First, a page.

COO at VMware
Companies are defined by both their cloud strategy and the speed at which they execute it. Decisions that are made to satisfy the urgent and ever-changing business environment will leave a lasting impact for years to come — we've just seen that with the dramatic change of pace in enterprise digital transformation caused by the pandemic.
Hybrid cloud has emerged as a proven model for unifying private cloud, public cloud and edge due to the consistent infrastructure and operations to gain the flexibility to work across a seamless pool of resources for all applications. The freedom to choose the best cloud offering to meet application needs is what will enable companies to preserve their existing investment in tools, training and operational processes while giving them the agility, economics, and scale of a modern public cloud. And that is also the most critical step in creating scalable infrastructure – using that freedom to set a clear strategy, make the right choices about clouds, and then execute without hesitation.
The digital revolution is placing an incredible demand on cloud solutions to be more open, flexible and scalable to help address a wider range of customer needs. Smart use of scalable, hybrid cloud infrastructure will help companies capitalize on new business opportunities and tap into the potential of emerging technologies.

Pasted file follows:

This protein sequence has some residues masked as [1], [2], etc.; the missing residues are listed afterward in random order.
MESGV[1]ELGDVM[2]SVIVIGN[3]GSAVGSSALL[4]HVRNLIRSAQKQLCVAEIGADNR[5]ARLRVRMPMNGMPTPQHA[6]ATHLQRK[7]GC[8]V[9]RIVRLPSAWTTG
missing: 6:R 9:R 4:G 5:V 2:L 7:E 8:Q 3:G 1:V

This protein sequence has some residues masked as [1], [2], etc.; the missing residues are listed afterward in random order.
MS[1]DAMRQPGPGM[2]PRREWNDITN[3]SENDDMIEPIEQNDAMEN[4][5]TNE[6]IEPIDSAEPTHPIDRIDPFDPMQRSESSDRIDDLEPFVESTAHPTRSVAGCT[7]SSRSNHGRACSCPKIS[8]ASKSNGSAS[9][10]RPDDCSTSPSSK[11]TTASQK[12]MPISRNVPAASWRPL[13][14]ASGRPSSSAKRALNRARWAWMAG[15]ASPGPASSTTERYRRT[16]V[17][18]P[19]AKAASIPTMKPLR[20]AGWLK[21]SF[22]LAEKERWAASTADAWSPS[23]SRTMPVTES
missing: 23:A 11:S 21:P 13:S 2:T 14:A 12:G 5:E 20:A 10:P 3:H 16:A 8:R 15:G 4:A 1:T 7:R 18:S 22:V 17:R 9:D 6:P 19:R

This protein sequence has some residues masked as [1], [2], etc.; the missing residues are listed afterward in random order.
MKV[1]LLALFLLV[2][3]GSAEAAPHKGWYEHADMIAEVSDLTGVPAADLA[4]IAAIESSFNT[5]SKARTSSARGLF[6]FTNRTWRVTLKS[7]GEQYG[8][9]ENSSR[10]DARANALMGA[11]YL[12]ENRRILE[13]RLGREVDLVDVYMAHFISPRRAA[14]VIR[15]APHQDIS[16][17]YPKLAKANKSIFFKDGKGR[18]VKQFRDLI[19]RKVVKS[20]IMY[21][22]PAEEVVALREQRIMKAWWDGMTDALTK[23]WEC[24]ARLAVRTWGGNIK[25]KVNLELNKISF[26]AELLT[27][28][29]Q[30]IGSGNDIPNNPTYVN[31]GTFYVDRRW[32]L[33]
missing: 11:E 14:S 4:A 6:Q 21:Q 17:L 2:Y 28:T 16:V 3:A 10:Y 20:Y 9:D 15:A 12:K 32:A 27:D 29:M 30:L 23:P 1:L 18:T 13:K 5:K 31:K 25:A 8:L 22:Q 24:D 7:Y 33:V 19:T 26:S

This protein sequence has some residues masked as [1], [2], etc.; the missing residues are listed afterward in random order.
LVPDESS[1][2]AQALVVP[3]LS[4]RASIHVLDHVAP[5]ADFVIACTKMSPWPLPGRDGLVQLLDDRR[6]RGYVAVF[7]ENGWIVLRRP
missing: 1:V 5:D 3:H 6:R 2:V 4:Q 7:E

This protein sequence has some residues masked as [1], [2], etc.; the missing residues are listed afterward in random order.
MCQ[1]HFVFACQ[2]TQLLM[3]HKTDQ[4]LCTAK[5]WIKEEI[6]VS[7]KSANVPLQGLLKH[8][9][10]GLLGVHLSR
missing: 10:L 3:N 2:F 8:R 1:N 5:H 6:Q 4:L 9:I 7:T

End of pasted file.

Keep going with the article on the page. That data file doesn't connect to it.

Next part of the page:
General Manager, GreenLake Cloud Services at Hewlett Packard Enterprise
When building a hybrid cloud infrastructure, you are adding complexity to your current environment, which increases cost and adds risk to your operation. You now have to manage accessing resources via public cloud, on-premises and potentially in the edge. These environments have different points of entry, management requirements, levels of observability and security requirements.
In order to build a hybrid cloud infrastructure that can scale, you must first address how to automate and standardize as much of these disparate capabilities as possible. Without automation, you will find yourself hiring and spending significant amounts on resources to manually deal with these issues.
To achieve this:
- Find the right tooling that provides a single pane of glass from a monitoring and observability perspective. Avoid fragmented performance reports; you need a holistic picture of your IT resources and their overall performance.
- Consider an AI Ops system that handles routine failures. Your operations should have self-healing capabilities so most basic failures resolve themselves. If an automated resolution is not available, you should still have the ability to trace down the root cause of the issue.
- Bring in a trusted advisor and partner to help you de-risk your plan and give you the most optimal solution. Your partner should help with the design, architecture and assessment of which workloads are best served in which environment.
CIO at Nutanix